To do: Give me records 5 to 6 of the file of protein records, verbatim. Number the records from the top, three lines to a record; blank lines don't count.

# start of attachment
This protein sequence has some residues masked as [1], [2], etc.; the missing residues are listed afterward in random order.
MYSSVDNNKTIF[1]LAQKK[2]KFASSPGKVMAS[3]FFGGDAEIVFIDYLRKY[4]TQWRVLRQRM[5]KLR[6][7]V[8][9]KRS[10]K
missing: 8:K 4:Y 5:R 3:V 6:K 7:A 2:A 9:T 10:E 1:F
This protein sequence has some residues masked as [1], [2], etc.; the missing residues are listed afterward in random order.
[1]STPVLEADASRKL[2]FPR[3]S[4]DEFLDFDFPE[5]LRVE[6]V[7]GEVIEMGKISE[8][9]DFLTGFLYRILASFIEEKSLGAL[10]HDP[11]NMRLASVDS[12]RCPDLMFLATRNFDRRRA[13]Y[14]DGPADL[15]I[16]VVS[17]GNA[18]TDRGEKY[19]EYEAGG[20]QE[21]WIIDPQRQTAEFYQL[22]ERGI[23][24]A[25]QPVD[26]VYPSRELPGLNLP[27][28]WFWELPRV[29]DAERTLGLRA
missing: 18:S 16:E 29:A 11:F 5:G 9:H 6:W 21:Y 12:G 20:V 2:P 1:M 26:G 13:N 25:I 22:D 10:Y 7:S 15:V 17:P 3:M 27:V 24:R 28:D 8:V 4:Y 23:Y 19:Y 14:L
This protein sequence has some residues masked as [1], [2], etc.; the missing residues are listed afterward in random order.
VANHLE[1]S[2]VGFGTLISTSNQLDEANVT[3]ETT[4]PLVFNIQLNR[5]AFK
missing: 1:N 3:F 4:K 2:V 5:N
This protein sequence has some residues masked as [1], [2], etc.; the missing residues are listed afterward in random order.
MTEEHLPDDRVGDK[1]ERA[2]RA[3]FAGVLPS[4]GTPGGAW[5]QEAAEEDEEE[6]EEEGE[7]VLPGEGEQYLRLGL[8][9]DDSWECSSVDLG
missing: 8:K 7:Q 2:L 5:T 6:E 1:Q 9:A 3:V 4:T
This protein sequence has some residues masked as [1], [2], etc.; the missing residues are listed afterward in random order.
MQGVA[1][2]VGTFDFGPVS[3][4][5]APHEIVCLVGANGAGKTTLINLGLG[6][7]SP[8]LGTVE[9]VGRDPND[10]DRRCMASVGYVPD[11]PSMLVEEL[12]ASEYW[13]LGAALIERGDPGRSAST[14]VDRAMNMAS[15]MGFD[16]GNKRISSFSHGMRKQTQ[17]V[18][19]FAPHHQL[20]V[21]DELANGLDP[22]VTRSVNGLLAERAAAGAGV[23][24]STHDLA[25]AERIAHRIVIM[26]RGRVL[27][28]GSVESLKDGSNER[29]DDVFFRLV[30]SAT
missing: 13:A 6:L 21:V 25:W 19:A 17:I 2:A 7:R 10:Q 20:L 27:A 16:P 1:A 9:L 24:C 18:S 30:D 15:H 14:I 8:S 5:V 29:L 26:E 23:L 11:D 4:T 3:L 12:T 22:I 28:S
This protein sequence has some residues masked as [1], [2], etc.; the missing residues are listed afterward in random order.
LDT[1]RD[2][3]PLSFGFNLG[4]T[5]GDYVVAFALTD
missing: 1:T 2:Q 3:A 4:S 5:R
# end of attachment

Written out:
This protein sequence has some residues masked as [1], [2], etc.; the missing residues are listed afterward in random order.
MQGVA[1][2]VGTFDFGPVS[3][4][5]APHEIVCLVGANGAGKTTLINLGLG[6][7]SP[8]LGTVE[9]VGRDPND[10]DRRCMASVGYVPD[11]PSMLVEEL[12]ASEYW[13]LGAALIERGDPGRSAST[14]VDRAMNMAS[15]MGFD[16]GNKRISSFSHGMRKQTQ[17]V[18][19]FAPHHQL[20]V[21]DELANGLDP[22]VTRSVNGLLAERAAAGAGV[23][24]STHDLA[25]AERIAHRIVIM[26]RGRVL[27][28]GSVESLKDGSNER[29]DDVFFRLV[30]SAT
missing: 13:A 6:L 21:V 25:W 19:A 17:I 2:A 7:R 10:Q 20:L 27:A 16:P 1:A 9:L 24:C 18:S 30:D 15:H 14:I 8:S 5:V 29:L 26:E 23:L 11:D 4:T 3:L 12:T 22:I 28:S
This protein sequence has some residues masked as [1], [2], etc.; the missing residues are listed afterward in random order.
LDT[1]RD[2][3]PLSFGFNLG[4]T[5]GDYVVAFALTD
missing: 1:T 2:Q 3:A 4:S 5:R